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Naturwissenschaften

, Volume 96, Issue 6, pp 731–735 | Cite as

Unique animal prenyltransferase with monoterpene synthase activity

  • Anna B. Gilg
  • Claus Tittiger
  • Gary J. Blomquist
Short Communication

Abstract

Monoterpenes are structurally diverse natural compounds that play an essential role in the chemical ecology of a wide array of organisms. A key enzyme in monoterpene biosynthesis is geranyl diphosphate synthase (GPPS). GPPS is an isoprenyl diphosphate synthase that catalyzes a single electrophilic condensation reaction between dimethylallyl diphosphate (C5) and isopentenyl diphosphate (C5) to produce geranyl diphosphate (GDP; C10). GDP is the universal precursor to all monoterpenes. Subsequently, monoterpene synthases are responsible for the transformation of GDP to a variety of acyclic, monocyclic, and bicyclic monoterpene products. In pheromone-producing male Ips pini bark beetles (Coleoptera: Scolytidae), the acyclic monoterpene myrcene is required for the production of the major aggregation pheromone component, ipsdienol. Here, we report monoterpene synthase activity associated with GPPS of I. pini. Enzyme assays were performed on recombinant GPPS to determine the presence of monoterpene synthase activity, and the reaction products were analyzed by coupled gas chromatography–mass spectrometry. The functionally expressed recombinant enzyme produced both GDP and myrcene, making GPPS of I. pini a bifunctional enzyme. This unique insect isoprenyl diphosphate synthase possesses the functional plasticity that is characteristic of terpene biosynthetic enzymes of plants, contributing toward the current understanding of product specificity of the isoprenoid pathway.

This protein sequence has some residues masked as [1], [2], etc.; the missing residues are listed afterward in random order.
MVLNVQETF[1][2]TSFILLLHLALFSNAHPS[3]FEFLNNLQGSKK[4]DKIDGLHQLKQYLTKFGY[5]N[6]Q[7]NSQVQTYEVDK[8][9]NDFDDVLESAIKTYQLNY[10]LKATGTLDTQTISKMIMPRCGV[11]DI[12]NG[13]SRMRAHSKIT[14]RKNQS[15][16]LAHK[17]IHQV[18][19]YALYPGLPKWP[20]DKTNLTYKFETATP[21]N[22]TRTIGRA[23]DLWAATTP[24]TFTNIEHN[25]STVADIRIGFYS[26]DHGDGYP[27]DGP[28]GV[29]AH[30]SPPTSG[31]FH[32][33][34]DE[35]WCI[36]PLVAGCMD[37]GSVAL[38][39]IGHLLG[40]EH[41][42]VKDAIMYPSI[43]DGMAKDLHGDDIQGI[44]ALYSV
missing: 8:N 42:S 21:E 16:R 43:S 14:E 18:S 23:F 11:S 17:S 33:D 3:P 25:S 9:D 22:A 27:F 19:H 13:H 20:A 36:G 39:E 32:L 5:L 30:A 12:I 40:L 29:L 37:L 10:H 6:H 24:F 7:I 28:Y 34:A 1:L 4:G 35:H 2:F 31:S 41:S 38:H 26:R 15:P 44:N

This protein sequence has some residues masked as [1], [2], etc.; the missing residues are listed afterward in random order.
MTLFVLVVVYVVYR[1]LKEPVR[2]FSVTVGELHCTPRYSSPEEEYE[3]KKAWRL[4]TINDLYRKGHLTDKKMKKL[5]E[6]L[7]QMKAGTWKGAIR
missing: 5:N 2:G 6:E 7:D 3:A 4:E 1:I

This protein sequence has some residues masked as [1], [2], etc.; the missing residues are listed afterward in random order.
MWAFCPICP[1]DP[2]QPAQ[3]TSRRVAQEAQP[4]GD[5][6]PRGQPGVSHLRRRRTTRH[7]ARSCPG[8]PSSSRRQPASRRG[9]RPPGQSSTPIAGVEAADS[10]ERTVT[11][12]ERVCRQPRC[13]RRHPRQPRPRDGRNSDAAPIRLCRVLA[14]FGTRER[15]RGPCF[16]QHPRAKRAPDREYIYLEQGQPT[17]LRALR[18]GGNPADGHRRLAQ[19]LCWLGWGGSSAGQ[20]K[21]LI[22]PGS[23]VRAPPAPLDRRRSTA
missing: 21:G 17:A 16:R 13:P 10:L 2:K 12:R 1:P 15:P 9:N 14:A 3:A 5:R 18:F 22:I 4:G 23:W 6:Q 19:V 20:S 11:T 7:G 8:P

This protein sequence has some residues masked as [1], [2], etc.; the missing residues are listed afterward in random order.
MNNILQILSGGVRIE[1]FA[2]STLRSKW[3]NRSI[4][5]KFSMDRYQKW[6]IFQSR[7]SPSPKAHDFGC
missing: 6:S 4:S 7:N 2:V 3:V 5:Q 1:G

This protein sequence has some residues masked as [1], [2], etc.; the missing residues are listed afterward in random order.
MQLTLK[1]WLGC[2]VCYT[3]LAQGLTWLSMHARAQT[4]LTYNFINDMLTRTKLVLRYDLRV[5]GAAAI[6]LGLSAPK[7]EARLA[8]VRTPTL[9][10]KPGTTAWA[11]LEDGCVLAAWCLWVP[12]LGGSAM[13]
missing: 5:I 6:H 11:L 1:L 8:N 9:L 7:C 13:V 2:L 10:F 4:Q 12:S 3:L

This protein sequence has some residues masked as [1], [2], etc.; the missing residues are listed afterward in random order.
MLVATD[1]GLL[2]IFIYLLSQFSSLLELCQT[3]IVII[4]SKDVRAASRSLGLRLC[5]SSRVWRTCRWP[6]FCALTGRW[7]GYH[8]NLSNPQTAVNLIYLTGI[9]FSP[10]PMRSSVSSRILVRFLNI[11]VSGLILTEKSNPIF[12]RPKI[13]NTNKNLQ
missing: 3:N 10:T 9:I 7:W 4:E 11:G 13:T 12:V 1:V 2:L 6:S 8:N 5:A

Keywords

Pheromone Mevalonate pathway Isoprenyl diphosphate Monoterpene 

Notes

Acknowledgments

Supported in part by NSF grant IBN-0719279. This article represents a contribution of the Nevada Agricultural Experiment Station (publication #03087101). We thank the managers of the Whittell Forest (UNR) for allowing us to collect beetles and Jörg Bohlmann for his helpful comments. This research was conducted in accordance with the current laws of the USA. This publication was made possible by NIH Grant Number P20 RR-016464 from the INBRE Program of the National Center for Research Resources.

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Copyright information

© Springer-Verlag 2009

Authors and Affiliations

  • Anna B. Gilg
    • 1
  • Claus Tittiger
    • 1
  • Gary J. Blomquist
    • 1
  1. 1.Department of Biochemistry and Molecular Biology/MS 330University of Nevada, RenoRenoNVUSA

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